But - my birthday coming up, Rubicon releasing their Comet kit, and I thought I might really go to town on it. Comet duly purchased. Gorgeous kit, goes together very nicely. Rubicon even provide a crew figure. But there's the problem.

Now all my vehicles are in 1/56. it is what plastic kits are made in, by Italeri/Warlord, and Rubicon. It's supposed to be '28mm' scale. Which is the new 25mm, and it's actually now more like 31 or 32mm for many figures.  And the maths works out nicely. For a 'tallish' (for 1945) man, of 172 cm (roughly 5'9" for UK oldies), 1/56 is about 30mm. So our tank commander should work nicely alongside current 28mm figures. Except not.

28mm British Infantry Officer and 1/56 British Tank Commander

Ok, so admittedly, one of them has no knees.. but just look at the difference in the head sizes, and the hands. Impossible. Either I have to source another figure or make sure the Comet and its commander are kept well away from other figures.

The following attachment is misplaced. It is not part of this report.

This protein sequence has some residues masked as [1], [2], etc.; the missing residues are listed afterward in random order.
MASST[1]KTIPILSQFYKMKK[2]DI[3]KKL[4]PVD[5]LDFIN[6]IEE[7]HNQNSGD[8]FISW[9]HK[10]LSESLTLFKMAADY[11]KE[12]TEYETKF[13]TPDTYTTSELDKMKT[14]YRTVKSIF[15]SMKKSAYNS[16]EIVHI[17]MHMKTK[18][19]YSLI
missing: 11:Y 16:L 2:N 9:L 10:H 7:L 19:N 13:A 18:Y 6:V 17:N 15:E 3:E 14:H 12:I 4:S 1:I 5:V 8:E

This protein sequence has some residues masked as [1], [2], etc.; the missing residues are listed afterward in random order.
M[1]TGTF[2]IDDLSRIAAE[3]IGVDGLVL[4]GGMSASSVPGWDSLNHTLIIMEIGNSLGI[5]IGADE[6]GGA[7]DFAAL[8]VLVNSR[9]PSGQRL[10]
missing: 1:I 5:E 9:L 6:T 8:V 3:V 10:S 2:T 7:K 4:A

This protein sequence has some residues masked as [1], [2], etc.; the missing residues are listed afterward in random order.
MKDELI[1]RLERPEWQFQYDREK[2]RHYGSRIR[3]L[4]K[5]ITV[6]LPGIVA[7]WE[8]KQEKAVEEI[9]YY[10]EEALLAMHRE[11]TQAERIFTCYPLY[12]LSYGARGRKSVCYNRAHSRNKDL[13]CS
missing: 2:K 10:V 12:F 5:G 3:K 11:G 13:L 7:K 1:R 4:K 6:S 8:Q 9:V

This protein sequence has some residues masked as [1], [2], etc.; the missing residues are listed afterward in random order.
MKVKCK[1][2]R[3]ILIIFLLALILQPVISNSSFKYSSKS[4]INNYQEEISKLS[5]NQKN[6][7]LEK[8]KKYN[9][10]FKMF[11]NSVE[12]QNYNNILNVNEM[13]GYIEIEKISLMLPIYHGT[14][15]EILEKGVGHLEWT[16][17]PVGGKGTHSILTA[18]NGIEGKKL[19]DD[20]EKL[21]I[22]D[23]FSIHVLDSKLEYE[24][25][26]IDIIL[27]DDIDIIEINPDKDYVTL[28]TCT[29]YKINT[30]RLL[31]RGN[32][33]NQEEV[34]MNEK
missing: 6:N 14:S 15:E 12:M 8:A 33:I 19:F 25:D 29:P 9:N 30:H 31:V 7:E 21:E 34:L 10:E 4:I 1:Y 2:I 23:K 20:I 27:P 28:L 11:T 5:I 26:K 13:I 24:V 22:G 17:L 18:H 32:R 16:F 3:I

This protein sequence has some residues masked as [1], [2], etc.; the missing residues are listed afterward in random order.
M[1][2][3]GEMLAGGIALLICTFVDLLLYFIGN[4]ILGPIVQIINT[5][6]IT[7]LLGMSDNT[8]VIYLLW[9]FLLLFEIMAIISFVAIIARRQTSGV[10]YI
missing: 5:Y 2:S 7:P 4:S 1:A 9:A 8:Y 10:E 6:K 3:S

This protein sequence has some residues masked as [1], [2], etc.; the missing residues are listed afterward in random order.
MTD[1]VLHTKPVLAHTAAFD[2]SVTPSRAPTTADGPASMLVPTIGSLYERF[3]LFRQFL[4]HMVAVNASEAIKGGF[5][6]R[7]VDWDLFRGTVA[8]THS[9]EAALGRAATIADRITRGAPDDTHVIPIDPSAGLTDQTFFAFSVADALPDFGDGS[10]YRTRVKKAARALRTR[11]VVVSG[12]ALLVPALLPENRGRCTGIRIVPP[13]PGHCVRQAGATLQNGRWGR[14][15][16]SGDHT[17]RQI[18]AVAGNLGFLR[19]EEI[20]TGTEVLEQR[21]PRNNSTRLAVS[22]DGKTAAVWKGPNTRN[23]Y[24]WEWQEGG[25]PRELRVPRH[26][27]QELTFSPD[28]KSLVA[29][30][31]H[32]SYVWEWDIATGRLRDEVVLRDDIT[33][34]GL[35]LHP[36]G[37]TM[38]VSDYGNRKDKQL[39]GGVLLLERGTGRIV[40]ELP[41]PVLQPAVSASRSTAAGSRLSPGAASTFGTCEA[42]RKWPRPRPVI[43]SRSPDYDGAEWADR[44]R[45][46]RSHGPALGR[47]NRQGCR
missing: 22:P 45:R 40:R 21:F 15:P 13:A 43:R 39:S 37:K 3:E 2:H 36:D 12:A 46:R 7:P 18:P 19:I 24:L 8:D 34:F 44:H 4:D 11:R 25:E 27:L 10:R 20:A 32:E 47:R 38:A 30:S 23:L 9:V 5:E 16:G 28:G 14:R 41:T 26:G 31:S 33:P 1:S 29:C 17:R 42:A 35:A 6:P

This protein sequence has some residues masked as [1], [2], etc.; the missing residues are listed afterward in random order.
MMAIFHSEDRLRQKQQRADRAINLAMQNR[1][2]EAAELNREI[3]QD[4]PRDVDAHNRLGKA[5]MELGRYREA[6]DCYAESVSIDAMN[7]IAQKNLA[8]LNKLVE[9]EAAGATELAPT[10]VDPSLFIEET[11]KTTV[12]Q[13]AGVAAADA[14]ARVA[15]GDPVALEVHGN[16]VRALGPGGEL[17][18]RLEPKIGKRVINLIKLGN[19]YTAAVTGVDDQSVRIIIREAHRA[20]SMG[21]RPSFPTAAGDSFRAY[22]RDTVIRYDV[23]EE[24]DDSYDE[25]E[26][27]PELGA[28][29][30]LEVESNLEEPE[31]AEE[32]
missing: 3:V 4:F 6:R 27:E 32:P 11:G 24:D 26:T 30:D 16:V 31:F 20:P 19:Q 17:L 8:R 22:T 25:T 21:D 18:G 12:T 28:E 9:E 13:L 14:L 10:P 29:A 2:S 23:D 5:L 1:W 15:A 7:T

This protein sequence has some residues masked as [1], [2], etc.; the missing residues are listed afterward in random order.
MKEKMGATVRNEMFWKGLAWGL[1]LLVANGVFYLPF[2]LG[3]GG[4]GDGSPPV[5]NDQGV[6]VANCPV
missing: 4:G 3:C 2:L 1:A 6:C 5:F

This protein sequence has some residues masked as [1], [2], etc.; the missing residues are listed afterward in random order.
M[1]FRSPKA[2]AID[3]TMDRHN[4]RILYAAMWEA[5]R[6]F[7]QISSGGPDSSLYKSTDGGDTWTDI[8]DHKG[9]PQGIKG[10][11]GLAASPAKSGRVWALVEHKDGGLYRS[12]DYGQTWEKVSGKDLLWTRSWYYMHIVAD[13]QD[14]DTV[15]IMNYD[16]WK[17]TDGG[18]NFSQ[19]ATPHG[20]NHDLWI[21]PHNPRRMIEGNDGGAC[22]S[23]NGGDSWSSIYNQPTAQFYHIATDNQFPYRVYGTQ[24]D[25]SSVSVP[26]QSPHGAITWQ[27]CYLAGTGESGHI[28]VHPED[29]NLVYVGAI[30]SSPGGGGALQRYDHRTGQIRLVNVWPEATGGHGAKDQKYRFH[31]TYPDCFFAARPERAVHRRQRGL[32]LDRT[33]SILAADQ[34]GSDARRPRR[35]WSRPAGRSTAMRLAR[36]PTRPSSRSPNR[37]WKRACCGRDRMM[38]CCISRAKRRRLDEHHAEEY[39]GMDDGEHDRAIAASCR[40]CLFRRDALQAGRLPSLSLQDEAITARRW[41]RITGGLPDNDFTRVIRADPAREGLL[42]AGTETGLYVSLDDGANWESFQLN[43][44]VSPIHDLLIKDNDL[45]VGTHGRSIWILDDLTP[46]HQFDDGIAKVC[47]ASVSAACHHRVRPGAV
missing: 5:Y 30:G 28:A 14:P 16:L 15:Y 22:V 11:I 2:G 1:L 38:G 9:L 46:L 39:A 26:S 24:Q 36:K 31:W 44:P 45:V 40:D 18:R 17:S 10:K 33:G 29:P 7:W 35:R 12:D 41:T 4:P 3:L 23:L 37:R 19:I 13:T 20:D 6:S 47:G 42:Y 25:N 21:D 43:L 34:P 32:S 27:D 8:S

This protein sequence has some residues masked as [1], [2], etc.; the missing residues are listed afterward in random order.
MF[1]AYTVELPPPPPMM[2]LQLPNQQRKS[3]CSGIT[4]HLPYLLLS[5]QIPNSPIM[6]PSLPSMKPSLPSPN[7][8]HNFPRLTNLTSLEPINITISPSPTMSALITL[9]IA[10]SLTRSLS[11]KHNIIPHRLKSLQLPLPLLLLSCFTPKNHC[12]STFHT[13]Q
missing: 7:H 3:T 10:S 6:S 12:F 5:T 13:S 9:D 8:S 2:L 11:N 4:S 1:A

And I have to stay away from the Empress Miniatures site. Because I already have 1st Corps figures painted up for 1944 British. And if \I was to buy any more WW2 infantry, it should really be the new 1st Corps BEF figures, except...  all their accompanying vehicles are in 1/48...

It must be so easy for all those wargamers who didn't move between continents and bought up all those 1/50 diecast Corgi tanks when they were still available and not at the stupid money prices you see on eBay. £90 for a Comet? Ridiculous. Anyway.. here's mine so far:

Work in Progress Comet Tank 1/56 Rubicon, right side.

Work in Progress Comet Tank 1/56 Rubicon, left side.

Still not sure what to do about more stowage, grab handles on the turret have been replaced, and everything is dry-fitted to make painting easier, so the front and rear track side pieces have to be added, tow cable, more stowage, netting/branches etc. The white stuff is modelling putty to add texture to cast armour and do the weld seams.  The rear telephone cables, latches on the storage bins and so on are also to be added. Not sure about aerials. The images I have seen don't seem to show obvious aerials in wartime pictures.